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Home :: Archive :: 2002 :: September ::
Re: C.S. Lewis on Punishment
The Shakespeare Conference: SHK 13.1894  Friday, 13 September 2002

[1]     From:   Joachim Martillo <
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        Date:   Thursday, 12 Sep 2002 11:57:57 EDT
        Subj:   Re: SHK 13.1885 Re: C.S. Lewis on Punishment

[2]     From:   Dana Shilling <
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        Date:   Thursday, 12 Sep 2002 12:26:47 -0400
        Subj:   Re: SHK 13.1885 Re: C.S. Lewis on Punishment

[3]     From:   John W. Kennedy <
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        Date:   Thursday, 12 Sep 2002 19:18:34 -0400
        Subj:   Re: SHK 13.1885 Re: C.S. Lewis on Punishment


[1]-----------------------------------------------------------------
From:           Joachim Martillo <
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Date:           Thursday, 12 Sep 2002 11:57:57 EDT
Subject: 13.1885 Re: C.S. Lewis on Punishment
Comment:        Re: SHK 13.1885 Re: C.S. Lewis on Punishment

>>1 -- I am puzzled as to the meaning of the phrase, "the terms of the
>>sacrament of Confession." Is he (or she) referring to that sacrament as
>>practiced in the Church of England? If so, could these terms be cited
>>for us -- perhaps in both their modern form (relating to CSL) and their
>>Elizabethan form (WS)?

>From the death of Mary I, at least through Lewis's life, there was no
>such sacrament recognized by the Church of England, although, starting
>in the 19th century, some Anglicans practiced it privately. Official
>notice was taken of it in the Episcopal Church in the USA only in the
>70's, and if it has been introduced in the Church of England (I don't
>know whether it has or not) it has been since then.  Lewis did, in fact,
>have a confessor, but, as he died in 1963, it was never in any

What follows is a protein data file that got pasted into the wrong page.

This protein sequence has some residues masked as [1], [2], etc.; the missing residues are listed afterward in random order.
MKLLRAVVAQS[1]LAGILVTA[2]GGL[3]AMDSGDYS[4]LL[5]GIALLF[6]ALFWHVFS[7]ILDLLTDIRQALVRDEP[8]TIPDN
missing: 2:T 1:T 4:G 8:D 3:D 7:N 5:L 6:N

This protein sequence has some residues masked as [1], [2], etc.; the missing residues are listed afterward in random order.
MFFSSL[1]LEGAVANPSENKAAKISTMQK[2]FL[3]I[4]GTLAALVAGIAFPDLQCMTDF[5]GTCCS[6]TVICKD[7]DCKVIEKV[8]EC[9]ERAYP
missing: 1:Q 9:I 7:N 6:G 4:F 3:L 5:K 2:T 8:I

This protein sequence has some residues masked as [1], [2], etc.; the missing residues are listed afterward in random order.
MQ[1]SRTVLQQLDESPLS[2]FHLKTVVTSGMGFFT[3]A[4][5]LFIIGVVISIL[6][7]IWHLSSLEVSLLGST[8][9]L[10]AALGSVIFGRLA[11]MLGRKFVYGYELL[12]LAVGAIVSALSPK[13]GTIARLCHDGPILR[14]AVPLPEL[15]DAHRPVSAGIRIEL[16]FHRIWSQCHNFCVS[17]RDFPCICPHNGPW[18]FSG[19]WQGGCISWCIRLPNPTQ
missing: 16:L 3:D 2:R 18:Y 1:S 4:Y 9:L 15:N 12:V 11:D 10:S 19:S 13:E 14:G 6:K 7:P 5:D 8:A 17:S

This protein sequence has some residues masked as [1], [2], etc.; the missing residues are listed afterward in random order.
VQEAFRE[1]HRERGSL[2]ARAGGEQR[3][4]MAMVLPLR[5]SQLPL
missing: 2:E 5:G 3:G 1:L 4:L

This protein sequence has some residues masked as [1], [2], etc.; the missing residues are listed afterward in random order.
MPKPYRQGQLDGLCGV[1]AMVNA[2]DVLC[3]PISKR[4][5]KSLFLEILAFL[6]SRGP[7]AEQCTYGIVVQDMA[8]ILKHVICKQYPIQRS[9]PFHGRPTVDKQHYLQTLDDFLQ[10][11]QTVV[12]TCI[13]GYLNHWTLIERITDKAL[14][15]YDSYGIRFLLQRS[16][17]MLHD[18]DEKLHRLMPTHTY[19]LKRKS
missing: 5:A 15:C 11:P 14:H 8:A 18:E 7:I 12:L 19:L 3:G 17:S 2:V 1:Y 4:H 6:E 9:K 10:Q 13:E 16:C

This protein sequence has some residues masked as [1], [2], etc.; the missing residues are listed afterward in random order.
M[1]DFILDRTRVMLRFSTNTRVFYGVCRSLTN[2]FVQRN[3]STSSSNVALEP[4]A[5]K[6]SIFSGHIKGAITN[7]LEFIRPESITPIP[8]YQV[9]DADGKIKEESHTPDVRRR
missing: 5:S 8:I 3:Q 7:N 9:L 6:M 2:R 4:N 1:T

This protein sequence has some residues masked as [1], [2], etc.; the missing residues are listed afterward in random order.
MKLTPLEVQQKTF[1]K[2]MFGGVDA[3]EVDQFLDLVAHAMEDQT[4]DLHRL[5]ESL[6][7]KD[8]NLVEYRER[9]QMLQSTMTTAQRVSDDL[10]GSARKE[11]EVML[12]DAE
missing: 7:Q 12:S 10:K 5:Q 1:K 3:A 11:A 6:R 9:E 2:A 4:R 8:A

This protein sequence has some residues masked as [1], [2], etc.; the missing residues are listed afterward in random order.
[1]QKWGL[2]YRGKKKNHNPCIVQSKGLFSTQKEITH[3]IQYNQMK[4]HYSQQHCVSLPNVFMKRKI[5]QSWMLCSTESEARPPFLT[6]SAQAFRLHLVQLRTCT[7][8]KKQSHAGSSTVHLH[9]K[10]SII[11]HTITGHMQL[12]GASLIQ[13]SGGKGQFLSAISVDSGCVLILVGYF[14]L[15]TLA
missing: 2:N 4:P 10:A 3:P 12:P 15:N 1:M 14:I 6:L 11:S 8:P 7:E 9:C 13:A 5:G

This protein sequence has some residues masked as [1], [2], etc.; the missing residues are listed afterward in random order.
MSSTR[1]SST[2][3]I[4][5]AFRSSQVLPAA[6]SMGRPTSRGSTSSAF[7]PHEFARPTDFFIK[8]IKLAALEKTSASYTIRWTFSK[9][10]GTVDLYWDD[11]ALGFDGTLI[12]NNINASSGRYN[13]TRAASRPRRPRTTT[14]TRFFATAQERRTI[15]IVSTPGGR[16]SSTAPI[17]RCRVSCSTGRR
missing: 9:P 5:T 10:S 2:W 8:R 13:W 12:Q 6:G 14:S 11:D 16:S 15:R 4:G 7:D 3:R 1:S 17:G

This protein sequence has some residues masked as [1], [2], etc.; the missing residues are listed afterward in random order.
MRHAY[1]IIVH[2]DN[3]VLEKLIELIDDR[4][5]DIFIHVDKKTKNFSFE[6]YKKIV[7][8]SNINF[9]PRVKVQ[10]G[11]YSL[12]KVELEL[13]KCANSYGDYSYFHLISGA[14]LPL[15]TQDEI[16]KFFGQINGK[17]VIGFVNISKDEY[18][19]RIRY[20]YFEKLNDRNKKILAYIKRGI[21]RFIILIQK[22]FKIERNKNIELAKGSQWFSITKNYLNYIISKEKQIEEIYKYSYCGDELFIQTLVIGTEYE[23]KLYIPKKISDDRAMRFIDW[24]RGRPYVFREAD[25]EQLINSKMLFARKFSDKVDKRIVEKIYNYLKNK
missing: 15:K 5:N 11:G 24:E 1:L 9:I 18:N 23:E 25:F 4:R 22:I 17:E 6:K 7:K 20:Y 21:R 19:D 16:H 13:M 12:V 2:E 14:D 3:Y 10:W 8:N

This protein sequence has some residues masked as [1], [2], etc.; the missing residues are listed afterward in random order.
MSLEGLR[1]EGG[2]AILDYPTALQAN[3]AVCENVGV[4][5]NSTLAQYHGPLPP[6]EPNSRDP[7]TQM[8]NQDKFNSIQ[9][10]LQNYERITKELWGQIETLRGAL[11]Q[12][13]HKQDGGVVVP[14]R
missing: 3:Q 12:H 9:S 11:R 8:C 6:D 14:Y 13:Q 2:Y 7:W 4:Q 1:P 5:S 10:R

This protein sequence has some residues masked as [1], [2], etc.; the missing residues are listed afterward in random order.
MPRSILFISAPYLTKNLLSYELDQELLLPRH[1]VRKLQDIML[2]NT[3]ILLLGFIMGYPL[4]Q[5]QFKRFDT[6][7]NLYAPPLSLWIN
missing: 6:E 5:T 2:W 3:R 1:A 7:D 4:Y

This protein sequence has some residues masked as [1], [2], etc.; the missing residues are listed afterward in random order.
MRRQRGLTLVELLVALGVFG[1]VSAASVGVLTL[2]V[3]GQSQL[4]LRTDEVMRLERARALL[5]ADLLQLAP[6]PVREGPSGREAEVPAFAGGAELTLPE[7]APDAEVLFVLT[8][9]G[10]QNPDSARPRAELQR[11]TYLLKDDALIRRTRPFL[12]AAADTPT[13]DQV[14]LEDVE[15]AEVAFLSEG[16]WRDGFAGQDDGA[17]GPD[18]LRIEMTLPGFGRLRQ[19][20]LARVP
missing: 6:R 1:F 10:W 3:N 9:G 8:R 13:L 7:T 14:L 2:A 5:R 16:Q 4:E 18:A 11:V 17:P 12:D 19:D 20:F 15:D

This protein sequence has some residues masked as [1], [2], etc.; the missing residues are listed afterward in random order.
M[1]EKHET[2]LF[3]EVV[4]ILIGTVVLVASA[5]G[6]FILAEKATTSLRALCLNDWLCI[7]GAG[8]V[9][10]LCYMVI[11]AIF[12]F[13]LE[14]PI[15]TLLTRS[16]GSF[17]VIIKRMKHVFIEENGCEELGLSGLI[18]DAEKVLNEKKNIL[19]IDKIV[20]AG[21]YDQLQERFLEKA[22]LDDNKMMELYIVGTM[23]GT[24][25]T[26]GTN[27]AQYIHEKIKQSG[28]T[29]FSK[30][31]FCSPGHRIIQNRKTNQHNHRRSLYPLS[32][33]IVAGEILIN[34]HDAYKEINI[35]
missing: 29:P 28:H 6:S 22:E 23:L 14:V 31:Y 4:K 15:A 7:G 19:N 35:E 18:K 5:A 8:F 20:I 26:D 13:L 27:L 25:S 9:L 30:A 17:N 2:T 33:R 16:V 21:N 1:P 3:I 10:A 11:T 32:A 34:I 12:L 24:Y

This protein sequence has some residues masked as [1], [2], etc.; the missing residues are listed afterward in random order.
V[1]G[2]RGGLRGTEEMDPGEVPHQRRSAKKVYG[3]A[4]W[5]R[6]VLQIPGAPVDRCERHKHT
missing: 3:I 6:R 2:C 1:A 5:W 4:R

>officially recognized form.

>>What could he possibly do except to "give [him]self up to the
>>police and be hanged"?

>Strictly speaking, of course, Lewis is being obviously rhetorical here.
>In logic, all the penitent murderer can do is give himself up to the
>police; the hanging is out of his hands.

I was under the impression that Anglo-Catholics (sometimes identified as
High Church) have practiced the sacrament of confession since the 19th
century.  Anglo-Catholicism is the name given to the movement within the
Anglican Church that was inspired by the Tractarians.

Death in the Holy Orders is an Adam Dalgliesh mystery that takes place
in an Anglo-Catholic divinity school.

Joachim Martillo

[2]-------------------------------------------------------------
From:           Dana Shilling <
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Date:           Thursday, 12 Sep 2002 12:26:47 -0400
Subject: 13.1885 Re: C.S. Lewis on Punishment
Comment:        Re: SHK 13.1885 Re: C.S. Lewis on Punishment

Joining the thread already in progress:

1. Claudius' attempted prayer reminds me of a saying of a Bard somewhat
less exalted than the one that is our topic here:

I've been where you're hanging,
I think I can see where you're pinned.
If you're not feeling holy,
Your loneliness shows where you're sinned.

(Leonard Cohen, "The Sisters of Mercy")

2. And, because we're getting a teensy bit OT, on the subject of guilt
and punishment may I
suggest Auden's "The Guilty Vicarage" (lengthy quotations omitted).

Dana Shilling

[3]-------------------------------------------------------------
From:           John W. Kennedy <
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Date:           Thursday, 12 Sep 2002 19:18:34 -0400
Subject: 13.1885 Re: C.S. Lewis on Punishment
Comment:        Re: SHK 13.1885 Re: C.S. Lewis on Punishment

From:           L. Swilley <
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>[The very association of "Christian" with the idea of submission to the
>public police is the telling error.]

    Let every person be subject to the governing authorities. For there
    is no authority except by God's appointment, and the authorities
    that exist have been instituted by God. So the person who resists
    such authority resists the ordinance of God, and those who resist
    will incur judgment (for rulers cause no fear for good conduct but
    for bad). Do you desire not to fear authority? Do good and you will
    receive its commendation, for it is God's servant for your good.
    But if you do wrong, be in fear, for it does not bear the sword
    in vain. It is God's servant to administer retribution on the
    wrongdoer. Therefore it is necessary to be in subjection, not only
    because of the wrath of the authorities but also because of your
    conscience.
         Romans 13:1-5

Look, you can believe whatever you damn well like, but to make
generalized statements about Christian doctrine that are based only on
your private religion is bad scholarship that can only get in the way of
sensible discussion.

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